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  • Managing Asthma

  • Asthma is a disease of the lungs. When something in the air bothers your airways, the space through which air moves in and out of your lungs gets smaller. This makes it harder to breathe.

    Some signs of Asthma are:

    • Coughing a lot, even at night
    • Difficulty breathing after physical activity
    • Difficulty breathing during a certain time of the year
    • Chest tightness or wheezing

    The things that lead to an asthma attack are called triggers. Different people react to different things. Learn what your child’s common asthma triggers are.

    They can include:

    • Perfumes, chemical fumes, vapors, gases
    • Dust, molds, tree pollen
    • Weather extremes (too hot, too cold, too humid) or changes in the weather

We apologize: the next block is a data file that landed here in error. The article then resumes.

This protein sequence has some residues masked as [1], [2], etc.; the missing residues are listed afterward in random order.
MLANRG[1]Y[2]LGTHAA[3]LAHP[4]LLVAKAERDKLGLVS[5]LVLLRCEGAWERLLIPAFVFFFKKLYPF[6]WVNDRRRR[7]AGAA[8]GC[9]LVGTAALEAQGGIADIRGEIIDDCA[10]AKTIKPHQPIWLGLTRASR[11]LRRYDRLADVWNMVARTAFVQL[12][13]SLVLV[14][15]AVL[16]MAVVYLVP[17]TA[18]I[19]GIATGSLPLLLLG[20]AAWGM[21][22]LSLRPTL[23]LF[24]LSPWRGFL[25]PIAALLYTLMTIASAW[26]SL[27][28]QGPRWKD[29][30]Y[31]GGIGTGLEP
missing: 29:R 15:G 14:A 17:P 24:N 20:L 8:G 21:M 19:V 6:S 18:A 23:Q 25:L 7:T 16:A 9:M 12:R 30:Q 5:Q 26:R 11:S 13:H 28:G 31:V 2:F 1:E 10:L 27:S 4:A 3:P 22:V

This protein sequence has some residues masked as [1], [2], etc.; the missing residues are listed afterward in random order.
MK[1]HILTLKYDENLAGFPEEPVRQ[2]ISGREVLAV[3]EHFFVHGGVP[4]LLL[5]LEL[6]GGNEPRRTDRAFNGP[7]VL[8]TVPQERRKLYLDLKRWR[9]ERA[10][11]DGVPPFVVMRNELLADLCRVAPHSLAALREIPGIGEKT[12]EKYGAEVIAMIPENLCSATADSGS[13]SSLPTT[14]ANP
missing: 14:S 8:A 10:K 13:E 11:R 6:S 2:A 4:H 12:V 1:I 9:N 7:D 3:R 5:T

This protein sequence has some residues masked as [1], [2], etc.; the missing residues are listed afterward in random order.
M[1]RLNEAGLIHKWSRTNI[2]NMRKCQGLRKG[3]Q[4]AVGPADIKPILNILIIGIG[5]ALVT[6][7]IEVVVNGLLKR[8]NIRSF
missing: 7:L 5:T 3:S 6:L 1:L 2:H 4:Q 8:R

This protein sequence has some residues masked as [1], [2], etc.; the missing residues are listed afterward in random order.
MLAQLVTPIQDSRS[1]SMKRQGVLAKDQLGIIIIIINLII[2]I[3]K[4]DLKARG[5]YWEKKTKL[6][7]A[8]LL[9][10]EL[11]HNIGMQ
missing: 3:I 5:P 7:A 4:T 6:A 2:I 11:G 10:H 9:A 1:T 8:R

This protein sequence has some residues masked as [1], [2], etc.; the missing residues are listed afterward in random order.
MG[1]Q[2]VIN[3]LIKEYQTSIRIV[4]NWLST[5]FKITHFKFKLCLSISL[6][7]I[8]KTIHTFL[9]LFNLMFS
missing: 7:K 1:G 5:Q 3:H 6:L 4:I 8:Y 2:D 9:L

• Second-hand cigarette smoke
    • Dust mites, cockroaches
    • Some foods or additives

    You can help control your child’s asthma:

    • Give your child medicine exactly as your healthcare provider tells you to. Not everyone takes the same kinds of medicine. Some medicines are inhaled, or breathed in, and some are swallowed, like syrups or pills.
    • Think ahead and avoid things that can cause your child to have an attack.

    When you control your child’s asthma, they:

    • Won’t struggle to breathe
    • Will sleep better
    • Won’t miss school because of an asthma attack
    • Can take part in physical activities
    • Won’t have to go to the hospital

    Work with your healthcare provider to make an asthma action plan, so you know what to do if your child has an asthma attack. The action plan covers:

    • What triggers your child’s asthma attacks
    • Recognizing the early warning signs of an asthma attack
    • What you can do to help your child feel better fast, and knowing when you should go to an emergency room.

    Share your child’s asthma action plan with school nurses, teachers, babysitters, and family members.

    To learn more, please visit:

    American Lung Association: http://www.lung.org/lung-health-and-diseases/lung-disease-lookup/asthma/asthma-education-advocacy/asthma-basics.html

    New York State Department of Health: https://www.health.ny.gov/diseases/asthma/

    Sources